In a recent interview, YA author David Levithan talks Another Day, the companion novel of his 2013 novel Every Day, which basically tells the story from Rhiannon’s point of view. He also talks about the challenges and excitement of writing LGBTQ characters.
On retelling the story from a different perspective:
I started rewriting the first chapter of Every Day from Rhiannon’s point of view as possible bonus material for the original book — but within a couple of pages, I knew it was not in fact bonus material, but a new novel.
With Every Day, I had wanted to explore what it would be like to have an identity that wasn’t defined by a body, and also what it would be like to love someone who changed every day. I felt that I had answered the first question well, but couldn’t really explore the second question fully until I was seeing the story through Rhiannon’s eyes. So I decided to rewrite it through her eyes.
On the challenges of writing Another Day:
I think it’s safe to say that, if I had known I was going to write this book, I would have given myself a little more room in the first one — but if that’s the challenge, it was an interesting one to have.
Sometimes I’d be thrown off by a throwaway line in Every Day that I had to somehow account for in Another Day. And other times it was just interesting to be so enmeshed in Rhiannon’s point of view that I forgot everything else. One of the reasons I knew I wanted to write the book was because when I rewrote the first chapter, I was seeing Justin there, not A underneath.
On writing Rhiannon’s experience with gender identity:
I think our society is on a learning curve about gender, and what defines gender. A is, by the nature of A’s experience, much more open, seeing everything at the human level. Rhiannon, like most of us, is further back on the learning curve, and has to suddenly question her own beliefs and the way she looks at the world, which is an important thing for individuals and societies to do in order to grow to be as just and kind as they should be.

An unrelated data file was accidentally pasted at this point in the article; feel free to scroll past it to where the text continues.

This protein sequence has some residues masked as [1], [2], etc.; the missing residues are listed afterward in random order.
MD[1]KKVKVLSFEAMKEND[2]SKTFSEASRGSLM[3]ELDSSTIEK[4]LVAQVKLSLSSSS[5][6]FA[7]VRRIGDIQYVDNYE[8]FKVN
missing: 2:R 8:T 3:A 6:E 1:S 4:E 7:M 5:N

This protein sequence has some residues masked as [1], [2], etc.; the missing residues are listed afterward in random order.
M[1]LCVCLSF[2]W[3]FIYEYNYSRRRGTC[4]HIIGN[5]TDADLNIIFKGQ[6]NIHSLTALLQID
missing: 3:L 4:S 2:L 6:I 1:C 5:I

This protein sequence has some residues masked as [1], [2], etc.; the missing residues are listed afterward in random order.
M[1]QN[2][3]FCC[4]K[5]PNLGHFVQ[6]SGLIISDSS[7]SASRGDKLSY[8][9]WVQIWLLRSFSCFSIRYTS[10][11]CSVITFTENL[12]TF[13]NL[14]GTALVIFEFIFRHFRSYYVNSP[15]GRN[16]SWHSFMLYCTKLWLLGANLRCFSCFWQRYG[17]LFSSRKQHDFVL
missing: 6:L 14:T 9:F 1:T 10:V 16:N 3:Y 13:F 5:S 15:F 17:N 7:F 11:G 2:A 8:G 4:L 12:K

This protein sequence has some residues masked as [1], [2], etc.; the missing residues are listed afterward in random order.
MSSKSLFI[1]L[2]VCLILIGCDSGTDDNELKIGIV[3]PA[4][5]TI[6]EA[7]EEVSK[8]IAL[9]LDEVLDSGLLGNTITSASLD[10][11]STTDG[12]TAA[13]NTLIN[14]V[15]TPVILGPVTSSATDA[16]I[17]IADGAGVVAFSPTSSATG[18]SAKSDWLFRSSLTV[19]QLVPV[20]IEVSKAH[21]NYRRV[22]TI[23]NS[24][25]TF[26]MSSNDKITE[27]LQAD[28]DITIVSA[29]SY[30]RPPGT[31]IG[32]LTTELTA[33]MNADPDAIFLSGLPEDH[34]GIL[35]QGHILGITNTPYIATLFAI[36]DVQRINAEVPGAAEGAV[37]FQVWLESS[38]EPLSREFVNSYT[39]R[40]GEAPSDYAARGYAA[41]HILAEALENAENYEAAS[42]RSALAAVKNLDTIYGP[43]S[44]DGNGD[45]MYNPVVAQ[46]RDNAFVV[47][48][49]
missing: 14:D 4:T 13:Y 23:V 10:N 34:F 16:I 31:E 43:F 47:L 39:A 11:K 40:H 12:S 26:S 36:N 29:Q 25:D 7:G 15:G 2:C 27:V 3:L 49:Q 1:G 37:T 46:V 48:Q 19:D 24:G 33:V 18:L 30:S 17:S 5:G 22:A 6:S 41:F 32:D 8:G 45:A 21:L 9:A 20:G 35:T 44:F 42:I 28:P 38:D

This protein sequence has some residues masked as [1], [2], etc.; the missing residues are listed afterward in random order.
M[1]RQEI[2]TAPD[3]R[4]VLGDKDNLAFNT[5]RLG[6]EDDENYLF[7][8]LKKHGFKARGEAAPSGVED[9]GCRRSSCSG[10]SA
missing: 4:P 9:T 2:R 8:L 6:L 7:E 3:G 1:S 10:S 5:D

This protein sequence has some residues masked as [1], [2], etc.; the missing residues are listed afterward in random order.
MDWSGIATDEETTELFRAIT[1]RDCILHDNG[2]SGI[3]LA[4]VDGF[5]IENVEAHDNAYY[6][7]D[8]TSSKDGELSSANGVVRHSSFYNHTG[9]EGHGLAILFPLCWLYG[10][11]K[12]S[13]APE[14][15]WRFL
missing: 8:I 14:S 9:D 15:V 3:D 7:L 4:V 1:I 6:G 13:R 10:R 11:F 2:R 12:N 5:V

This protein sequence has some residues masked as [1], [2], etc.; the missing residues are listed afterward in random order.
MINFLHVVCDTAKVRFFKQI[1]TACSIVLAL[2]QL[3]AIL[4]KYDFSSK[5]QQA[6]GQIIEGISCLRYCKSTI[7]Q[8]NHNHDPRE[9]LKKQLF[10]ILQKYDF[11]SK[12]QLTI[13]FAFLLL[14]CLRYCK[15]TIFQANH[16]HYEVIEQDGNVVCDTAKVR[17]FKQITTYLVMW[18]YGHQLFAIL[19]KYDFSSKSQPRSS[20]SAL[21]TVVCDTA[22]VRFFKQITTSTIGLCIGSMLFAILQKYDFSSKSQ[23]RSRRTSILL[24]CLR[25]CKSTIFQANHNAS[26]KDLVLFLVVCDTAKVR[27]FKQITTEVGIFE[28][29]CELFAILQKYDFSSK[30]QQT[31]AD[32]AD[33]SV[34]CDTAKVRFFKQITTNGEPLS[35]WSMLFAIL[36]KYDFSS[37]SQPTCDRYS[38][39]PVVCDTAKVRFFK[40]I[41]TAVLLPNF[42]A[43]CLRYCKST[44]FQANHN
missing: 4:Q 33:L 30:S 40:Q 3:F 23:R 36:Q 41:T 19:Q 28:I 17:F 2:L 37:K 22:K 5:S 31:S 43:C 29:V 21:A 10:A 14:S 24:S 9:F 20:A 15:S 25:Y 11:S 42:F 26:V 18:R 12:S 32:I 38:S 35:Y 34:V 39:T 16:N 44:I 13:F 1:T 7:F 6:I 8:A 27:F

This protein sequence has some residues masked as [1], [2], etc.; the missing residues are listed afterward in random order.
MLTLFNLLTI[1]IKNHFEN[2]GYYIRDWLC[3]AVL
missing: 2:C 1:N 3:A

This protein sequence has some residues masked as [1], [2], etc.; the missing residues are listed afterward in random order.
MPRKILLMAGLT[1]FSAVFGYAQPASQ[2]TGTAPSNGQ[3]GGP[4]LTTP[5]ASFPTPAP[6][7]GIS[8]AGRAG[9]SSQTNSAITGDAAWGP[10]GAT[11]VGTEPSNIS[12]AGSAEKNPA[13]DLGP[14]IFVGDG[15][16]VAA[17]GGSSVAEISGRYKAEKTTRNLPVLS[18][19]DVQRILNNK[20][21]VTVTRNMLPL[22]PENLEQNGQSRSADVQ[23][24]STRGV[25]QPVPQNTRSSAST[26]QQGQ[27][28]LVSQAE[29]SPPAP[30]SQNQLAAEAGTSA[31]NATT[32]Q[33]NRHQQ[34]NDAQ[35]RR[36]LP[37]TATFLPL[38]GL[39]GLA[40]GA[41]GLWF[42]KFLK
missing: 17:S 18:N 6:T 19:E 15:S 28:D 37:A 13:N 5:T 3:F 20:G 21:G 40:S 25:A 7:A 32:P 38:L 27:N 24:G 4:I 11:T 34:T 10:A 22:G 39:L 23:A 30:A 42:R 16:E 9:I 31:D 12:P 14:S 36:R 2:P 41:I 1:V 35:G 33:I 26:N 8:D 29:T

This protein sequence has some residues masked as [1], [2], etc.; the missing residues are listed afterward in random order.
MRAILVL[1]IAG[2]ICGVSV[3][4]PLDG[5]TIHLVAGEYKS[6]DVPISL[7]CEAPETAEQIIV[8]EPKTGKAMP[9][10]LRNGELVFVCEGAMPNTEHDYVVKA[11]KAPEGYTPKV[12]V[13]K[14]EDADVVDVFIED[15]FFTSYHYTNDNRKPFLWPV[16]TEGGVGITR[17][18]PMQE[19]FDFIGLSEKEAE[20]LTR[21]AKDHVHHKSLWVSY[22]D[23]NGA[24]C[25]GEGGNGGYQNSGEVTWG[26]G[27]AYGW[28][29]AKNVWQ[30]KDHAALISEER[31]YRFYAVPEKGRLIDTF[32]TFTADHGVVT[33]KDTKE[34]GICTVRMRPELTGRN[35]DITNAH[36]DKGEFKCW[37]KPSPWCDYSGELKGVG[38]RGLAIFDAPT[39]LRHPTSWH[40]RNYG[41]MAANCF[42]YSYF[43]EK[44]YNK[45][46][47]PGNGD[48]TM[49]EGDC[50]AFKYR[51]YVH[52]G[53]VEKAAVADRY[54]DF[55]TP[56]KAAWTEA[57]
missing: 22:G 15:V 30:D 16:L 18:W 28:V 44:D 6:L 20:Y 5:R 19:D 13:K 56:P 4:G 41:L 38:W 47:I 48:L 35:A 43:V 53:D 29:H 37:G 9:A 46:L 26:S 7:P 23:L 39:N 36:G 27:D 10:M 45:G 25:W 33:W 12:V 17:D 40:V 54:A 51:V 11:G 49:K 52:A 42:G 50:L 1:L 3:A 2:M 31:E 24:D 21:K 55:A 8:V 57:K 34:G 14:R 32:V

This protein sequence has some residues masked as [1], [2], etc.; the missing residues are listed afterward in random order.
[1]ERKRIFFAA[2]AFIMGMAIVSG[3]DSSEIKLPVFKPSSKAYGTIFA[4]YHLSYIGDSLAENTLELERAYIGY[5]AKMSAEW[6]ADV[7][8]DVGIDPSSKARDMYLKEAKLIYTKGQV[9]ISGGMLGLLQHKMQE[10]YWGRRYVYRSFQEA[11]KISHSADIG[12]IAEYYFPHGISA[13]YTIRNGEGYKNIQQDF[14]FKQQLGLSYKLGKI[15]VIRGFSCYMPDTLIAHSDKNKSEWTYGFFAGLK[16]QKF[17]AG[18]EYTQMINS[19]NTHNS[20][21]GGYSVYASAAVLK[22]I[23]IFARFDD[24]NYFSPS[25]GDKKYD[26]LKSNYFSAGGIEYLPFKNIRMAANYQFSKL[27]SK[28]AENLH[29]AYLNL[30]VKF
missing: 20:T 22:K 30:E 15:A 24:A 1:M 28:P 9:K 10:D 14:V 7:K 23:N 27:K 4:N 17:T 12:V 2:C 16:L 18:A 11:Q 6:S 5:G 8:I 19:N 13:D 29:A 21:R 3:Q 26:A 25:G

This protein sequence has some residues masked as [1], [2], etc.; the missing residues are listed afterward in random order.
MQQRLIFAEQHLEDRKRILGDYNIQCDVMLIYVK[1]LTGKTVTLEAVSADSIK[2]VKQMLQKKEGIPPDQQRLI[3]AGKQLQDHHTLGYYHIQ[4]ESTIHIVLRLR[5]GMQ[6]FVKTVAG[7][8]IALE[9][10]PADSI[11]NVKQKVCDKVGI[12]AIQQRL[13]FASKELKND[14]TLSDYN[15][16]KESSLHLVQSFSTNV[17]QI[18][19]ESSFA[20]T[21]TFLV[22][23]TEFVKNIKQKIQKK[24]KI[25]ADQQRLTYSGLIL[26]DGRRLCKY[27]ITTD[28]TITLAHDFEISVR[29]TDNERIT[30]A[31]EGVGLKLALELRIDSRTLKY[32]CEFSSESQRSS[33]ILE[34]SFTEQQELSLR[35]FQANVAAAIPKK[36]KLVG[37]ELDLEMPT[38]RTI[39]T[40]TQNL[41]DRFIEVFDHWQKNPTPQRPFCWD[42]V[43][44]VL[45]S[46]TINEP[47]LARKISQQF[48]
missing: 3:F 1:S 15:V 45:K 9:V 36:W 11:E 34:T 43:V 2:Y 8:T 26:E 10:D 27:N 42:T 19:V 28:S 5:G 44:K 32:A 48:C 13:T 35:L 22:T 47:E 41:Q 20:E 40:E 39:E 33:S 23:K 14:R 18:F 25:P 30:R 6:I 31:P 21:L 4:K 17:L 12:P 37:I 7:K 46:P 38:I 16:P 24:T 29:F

On how LGBTQ changes throughout the years have affected his writing:
What I love about this question is that it is only a period of a dozen years that we’re talking about — but things have changed drastically. And the reason they’ve changed drastically is that something that was abstract suddenly became human to a lot of people — the more our stories were told, the more our friends and family and neighbors saw who we are, the more we were able to dismantle prejudices and get to the truth.
We still have plenty of distance to travel, especially in terms of trans rights. But I’ve certainly been emboldened by the progress, and by the proof that stories to matter, because empathy is everything.
On writing LGBTQ characters and themes for the YA audience:
I take care with all of my characters and all of my stories, as any good writer should. I don’t think I take any particularly different approach to write about LGBTQ+ experiences. Being gay myself, it’s certainly coming as much from the interior as it is from observation. Hopefully, if I’m true to myself, the books have an element of truth to them, too. And that tends to be what resonates.
You can also read an excerpt of Chapter 2 of Another Day here or clicking on the image below.